Democracy can be frustrating; our hard-won right to participate in the task of collective self-government often results in disappointment and exasperation. What’s more, in the wake of a political defeat, democracy’s sole consolation is ‘continue working’; if you lose at the polls, you mustn’t resign or withdraw, but instead turn to the next election and begin anew. Citizenship takes persistence. And in both emotional and practical terms, that’s asking a lot.
Yet democracy is demanding in another way as well. It requires a certain ethos, a moral stance towards our fellow citizen. We must acknowledge that they are entitled to an equal political say even if they hold views that we regard as unconscionable. What’s more, if our opponent prevails at the polls, we must hold that it is right for democracy to enact the policies they favor.
The democratic ethos hence appears tragically fraught. How can we stand both for what’s right and acquiesce in an arrangement that gives ‘error’ an equal say? Is it even possible to maintain so conflicted a posture?
An additional difficulty lurks. When it comes to high stakes decisions, we tend to regard our political opponent as being not merely on the wrong side of the issues, but on the unjust side. And once we start seeing our rival as not merely wrongheaded, but opposed to justice itself, then it may follow that we grow contemptuous of our opposition, to regard them as irredeemably failed, benighted, even depraved.
It’s no wonder that politics can be so noxious. Put bluntly, there is no easy way to regard our opponents as equals.
This attitude obviously is at odds with the democratic ethos, but it also presents an obstacle to the requirement to persist in our pursuit of justice. In the wake of a political defeat, we must not only continue pressing for our viewpoint, we must also attempt to persuade others to adopt it too: expand our coalition. Often this means that, after an election, opposing sides must reason and cooperate with the very same people who before the election were condemned as irredeemable adversaries of justice.
Hence the conflict latent within the democratic ethos deepens. Not only must we regard as equals those who we believe promote injustice, we must also eventually endeavor to work with them, despite the fact that we may hold them in contempt.
It’s no wonder that politics can be so noxious. Put bluntly, there is no easy way to regard our opponents as equals. Nevertheless, this ethos is fundamental to democracy. If given up, the democratic idea of self-government among equals is ceded to a view of politics as strictly a matter of imposing one’s will on others.
It may seem as if democracy simply asks too much of us. But perhaps there’s hope in the fact that attitudes similar to democracy’s ethos are found in the familiar practice of religious toleration.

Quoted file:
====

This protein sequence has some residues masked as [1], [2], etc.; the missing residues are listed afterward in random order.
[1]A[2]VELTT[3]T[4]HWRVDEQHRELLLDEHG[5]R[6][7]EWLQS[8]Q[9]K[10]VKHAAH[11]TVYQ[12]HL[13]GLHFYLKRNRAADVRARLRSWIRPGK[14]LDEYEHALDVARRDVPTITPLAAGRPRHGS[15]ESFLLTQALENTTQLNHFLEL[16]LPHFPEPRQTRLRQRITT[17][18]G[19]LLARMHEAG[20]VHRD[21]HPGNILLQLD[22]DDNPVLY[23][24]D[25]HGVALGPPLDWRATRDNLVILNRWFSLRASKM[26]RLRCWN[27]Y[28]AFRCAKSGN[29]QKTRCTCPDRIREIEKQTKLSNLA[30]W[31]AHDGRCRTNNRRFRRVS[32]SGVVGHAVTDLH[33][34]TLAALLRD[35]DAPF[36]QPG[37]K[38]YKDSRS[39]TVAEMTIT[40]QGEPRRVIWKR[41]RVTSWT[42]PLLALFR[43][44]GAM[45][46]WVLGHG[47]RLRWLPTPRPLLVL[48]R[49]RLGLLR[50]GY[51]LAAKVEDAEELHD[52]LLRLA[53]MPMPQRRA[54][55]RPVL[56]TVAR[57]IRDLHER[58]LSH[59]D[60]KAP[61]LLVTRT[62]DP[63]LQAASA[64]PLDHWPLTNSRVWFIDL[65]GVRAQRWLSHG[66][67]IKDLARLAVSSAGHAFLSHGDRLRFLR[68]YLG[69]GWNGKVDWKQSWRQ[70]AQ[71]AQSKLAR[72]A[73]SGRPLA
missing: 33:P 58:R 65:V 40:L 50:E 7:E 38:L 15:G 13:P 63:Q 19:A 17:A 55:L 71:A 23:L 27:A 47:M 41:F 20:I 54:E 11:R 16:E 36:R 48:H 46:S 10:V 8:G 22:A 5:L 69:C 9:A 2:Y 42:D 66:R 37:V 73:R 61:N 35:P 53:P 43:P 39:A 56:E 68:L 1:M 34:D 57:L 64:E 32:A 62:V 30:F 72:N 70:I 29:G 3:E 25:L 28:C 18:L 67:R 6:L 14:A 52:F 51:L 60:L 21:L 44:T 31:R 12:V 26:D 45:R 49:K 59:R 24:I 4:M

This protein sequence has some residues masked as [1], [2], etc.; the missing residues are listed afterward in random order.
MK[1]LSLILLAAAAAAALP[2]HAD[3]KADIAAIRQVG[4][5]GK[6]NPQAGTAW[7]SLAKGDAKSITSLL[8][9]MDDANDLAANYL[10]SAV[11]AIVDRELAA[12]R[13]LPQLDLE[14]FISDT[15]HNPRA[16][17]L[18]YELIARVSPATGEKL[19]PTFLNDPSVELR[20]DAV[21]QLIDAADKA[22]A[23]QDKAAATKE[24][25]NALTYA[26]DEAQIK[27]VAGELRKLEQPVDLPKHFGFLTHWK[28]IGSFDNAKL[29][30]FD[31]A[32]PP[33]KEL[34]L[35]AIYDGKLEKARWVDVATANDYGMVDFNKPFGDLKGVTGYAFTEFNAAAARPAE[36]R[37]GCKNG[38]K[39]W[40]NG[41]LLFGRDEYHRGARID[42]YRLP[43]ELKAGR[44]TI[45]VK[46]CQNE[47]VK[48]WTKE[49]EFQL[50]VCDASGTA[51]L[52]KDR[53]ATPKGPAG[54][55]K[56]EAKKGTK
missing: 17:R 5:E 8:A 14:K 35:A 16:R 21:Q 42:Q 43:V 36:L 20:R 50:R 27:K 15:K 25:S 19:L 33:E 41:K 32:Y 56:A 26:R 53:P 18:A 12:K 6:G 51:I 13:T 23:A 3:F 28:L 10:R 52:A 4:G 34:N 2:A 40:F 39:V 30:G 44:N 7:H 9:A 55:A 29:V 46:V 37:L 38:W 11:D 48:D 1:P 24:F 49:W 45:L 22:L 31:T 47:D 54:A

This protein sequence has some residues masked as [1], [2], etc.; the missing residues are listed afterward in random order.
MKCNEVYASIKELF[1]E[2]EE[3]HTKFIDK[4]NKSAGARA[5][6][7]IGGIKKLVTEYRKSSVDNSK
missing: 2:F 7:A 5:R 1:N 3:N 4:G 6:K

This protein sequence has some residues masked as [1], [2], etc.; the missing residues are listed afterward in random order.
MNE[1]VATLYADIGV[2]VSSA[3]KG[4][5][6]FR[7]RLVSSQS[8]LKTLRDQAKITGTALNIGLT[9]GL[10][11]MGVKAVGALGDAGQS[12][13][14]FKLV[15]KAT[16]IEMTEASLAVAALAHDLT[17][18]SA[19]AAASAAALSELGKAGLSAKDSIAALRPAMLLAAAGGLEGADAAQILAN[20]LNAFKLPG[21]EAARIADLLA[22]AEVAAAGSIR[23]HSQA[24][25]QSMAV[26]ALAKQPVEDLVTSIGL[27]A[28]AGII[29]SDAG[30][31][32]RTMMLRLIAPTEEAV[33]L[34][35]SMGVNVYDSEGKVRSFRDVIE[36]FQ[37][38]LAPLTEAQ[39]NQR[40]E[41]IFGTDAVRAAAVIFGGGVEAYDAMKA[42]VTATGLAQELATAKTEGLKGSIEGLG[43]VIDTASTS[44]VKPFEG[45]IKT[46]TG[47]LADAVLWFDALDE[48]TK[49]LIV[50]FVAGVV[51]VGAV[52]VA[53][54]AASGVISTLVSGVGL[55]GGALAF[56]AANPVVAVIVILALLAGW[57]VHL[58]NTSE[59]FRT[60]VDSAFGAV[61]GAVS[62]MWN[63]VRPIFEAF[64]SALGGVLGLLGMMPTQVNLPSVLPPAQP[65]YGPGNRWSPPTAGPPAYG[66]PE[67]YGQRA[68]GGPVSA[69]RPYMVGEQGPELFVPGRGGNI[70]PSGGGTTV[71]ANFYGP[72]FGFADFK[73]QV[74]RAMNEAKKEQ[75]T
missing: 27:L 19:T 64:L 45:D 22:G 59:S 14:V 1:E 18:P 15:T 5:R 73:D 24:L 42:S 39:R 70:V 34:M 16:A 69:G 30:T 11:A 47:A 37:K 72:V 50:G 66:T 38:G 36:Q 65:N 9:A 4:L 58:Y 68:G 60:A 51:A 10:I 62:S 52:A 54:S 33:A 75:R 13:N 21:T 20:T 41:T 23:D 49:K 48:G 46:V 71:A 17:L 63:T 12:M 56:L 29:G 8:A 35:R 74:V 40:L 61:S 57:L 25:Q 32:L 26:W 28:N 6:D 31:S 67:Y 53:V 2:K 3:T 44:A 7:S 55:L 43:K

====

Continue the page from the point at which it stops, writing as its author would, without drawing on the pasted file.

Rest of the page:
In the midst of our vigilant pursuit of a more just political order, we have eroded the conditions under which democracy’s ethos can thrive.
Many religious believers embrace the following uneasy posture. They hold that salvation is the most important aim of life and is available only to those within their own faith community; they also recognize an obligation to assist others in achieving salvation. Yet they additionally hold that matters of religious conviction must be left to the individual. Consequently, they hold that it is impermissible to force others to perform the correct religious observances. The tolerant believer leaves others to their own spiritual devices, despite the fact that doing so may well result in their ruin.
The conflict within this stance is mitigated by an underlying conception of conscience. The tolerant believer sees even in those who embrace grave theological error an exercise of conscience, and an effort, flawed as it may be, to live according to one’s best judgment. Thus, the tolerant believer sees even in the heretic something that he also sees in himself. This commonality provides the basis for toleration.
The key is refusing to regard religious convictions as the totality of a person’s identity. Remembering that a supremely important character trait is only ever one part of a larger whole can be difficult; nevertheless, religious toleration is widely practiced and embraced. So perhaps there’s hope for the democratic civic ethos after all.
As I argue in my book Overdoing Democracy, we are currently inclined to see political affiliation as the defining feature of our fellow citizens. Consequently, we increasingly interact only with others who share our partisan identity, and regard those who do not share our politics as irredeemable. In this way, we are losing our ability to regard those who are politically unlike ourselves as our fellow citizens. In the midst of our vigilant pursuit of a more just political order, we have eroded the conditions under which democracy’s ethos can thrive.
In order to sustain the democratic ethos, we must see our fellow citizens as something beyond their civic roles.
Just as religious toleration requires the acknowledgement that behind a person’s theology lies the common human endeavor to live a life of value, proper democratic citizenship requires us to recognize that a person’s political affiliation is not their defining trait. In other words, in order to sustain the democratic ethos, we must see our fellow citizens as something beyond their civic roles.
The way to do this, in my view, is to construct social spaces where our political differences are not suppressed, but irrelevant. We must engage together in activities in which politics has no place, not because democracy requires us to perpetually ‘reach across the aisle’ or ‘hear the other side’, but rather because a progressive and engaged democracy needs us to recognize that there’s more to our collective life than politics.
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